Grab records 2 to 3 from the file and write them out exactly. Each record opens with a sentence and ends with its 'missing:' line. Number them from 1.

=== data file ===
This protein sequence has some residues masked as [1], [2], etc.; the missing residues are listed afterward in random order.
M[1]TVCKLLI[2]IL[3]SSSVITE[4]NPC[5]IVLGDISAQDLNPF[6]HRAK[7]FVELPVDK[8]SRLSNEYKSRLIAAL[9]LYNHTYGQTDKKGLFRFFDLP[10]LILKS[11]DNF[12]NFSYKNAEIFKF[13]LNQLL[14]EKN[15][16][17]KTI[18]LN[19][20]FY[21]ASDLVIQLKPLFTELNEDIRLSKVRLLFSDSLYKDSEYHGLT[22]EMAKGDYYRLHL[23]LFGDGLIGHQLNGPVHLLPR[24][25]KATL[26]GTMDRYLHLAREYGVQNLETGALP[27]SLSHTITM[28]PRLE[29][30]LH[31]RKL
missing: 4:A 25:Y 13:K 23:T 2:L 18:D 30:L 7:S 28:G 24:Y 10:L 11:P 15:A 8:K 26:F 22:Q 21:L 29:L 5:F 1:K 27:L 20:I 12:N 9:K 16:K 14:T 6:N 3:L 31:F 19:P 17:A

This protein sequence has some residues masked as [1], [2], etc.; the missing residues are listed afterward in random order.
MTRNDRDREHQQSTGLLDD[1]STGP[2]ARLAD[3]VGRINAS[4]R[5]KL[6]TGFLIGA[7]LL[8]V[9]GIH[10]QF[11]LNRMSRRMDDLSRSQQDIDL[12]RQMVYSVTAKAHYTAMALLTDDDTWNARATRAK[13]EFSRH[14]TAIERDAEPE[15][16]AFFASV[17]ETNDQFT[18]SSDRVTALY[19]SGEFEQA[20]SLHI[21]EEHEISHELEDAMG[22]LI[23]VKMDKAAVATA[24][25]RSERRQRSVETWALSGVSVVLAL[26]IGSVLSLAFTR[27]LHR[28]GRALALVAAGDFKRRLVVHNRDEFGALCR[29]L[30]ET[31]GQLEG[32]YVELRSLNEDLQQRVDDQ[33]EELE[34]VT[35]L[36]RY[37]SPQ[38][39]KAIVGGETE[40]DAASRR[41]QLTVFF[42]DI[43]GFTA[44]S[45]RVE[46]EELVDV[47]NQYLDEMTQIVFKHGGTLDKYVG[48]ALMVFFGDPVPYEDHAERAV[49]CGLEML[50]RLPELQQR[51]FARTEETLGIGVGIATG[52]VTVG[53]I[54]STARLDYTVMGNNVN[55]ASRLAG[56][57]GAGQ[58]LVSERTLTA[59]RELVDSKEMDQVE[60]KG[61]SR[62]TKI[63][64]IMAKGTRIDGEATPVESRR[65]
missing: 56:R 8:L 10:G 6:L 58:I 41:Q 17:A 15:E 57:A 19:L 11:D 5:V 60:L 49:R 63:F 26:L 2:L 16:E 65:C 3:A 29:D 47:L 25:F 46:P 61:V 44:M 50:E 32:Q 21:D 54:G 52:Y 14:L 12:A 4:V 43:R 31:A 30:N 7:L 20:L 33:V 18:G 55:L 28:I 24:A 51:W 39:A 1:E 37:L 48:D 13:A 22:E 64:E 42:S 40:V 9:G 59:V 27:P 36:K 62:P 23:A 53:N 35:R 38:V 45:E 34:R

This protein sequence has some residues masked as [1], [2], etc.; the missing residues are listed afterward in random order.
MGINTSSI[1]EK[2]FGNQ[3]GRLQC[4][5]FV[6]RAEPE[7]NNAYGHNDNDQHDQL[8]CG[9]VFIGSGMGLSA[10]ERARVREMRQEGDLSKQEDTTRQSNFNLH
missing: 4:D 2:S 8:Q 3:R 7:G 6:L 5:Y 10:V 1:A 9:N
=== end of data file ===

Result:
This protein sequence has some residues masked as [1], [2], etc.; the missing residues are listed afterward in random order.
MTRNDRDREHQQSTGLLDD[1]STGP[2]ARLAD[3]VGRINAS[4]R[5]KL[6]TGFLIGA[7]LL[8]V[9]GIH[10]QF[11]LNRMSRRMDDLSRSQQDIDL[12]RQMVYSVTAKAHYTAMALLTDDDTWNARATRAK[13]EFSRH[14]TAIERDAEPE[15][16]AFFASV[17]ETNDQFT[18]SSDRVTALY[19]SGEFEQA[20]SLHI[21]EEHEISHELEDAMG[22]LI[23]VKMDKAAVATA[24][25]RSERRQRSVETWALSGVSVVLAL[26]IGSVLSLAFTR[27]LHR[28]GRALALVAAGDFKRRLVVHNRDEFGALCR[29]L[30]ET[31]GQLEG[32]YVELRSLNEDLQQRVDDQ[33]EELE[34]VT[35]L[36]RY[37]SPQ[38][39]KAIVGGETE[40]DAASRR[41]QLTVFF[42]DI[43]GFTA[44]S[45]RVE[46]EELVDV[47]NQYLDEMTQIVFKHGGTLDKYVG[48]ALMVFFGDPVPYEDHAERAV[49]CGLEML[50]RLPELQQR[51]FARTEETLGIGVGIATG[52]VTVG[53]I[54]STARLDYTVMGNNVN[55]ASRLAG[56][57]GAGQ[58]LVSERTLTA[59]RELVDSKEMDQVE[60]KG[61]SR[62]TKI[63][64]IMAKGTRIDGEATPVESRR[65]
missing: 56:R 8:L 10:G 6:L 58:I 41:Q 17:A 15:E 57:A 19:L 11:D 5:V 60:L 49:R 63:F 26:L 2:L 16:E 65:C 3:A 29:D 47:L 25:F 46:P 61:V 44:M 50:E 32:Q 21:D 54:G 52:Y 14:L 12:A 4:V 43:R 31:A 30:N 7:L 20:L 33:V 18:G 55:L 28:I 24:A 51:W 39:A 1:E 37:L 48:D 13:A 22:E 64:E 42:S 40:V 9:G 59:V 27:P 36:K 62:P 23:A 53:N 35:R 38:V 45:E 34:R

This protein sequence has some residues masked as [1], [2], etc.; the missing residues are listed afterward in random order.
MGINTSSI[1]EK[2]FGNQ[3]GRLQC[4][5]FV[6]RAEPE[7]NNAYGHNDNDQHDQL[8]CG[9]VFIGSGMGLSA[10]ERARVREMRQEGDLSKQEDTTRQSNFNLH
missing: 4:D 2:S 8:Q 3:R 7:G 6:L 5:Y 10:V 1:A 9:N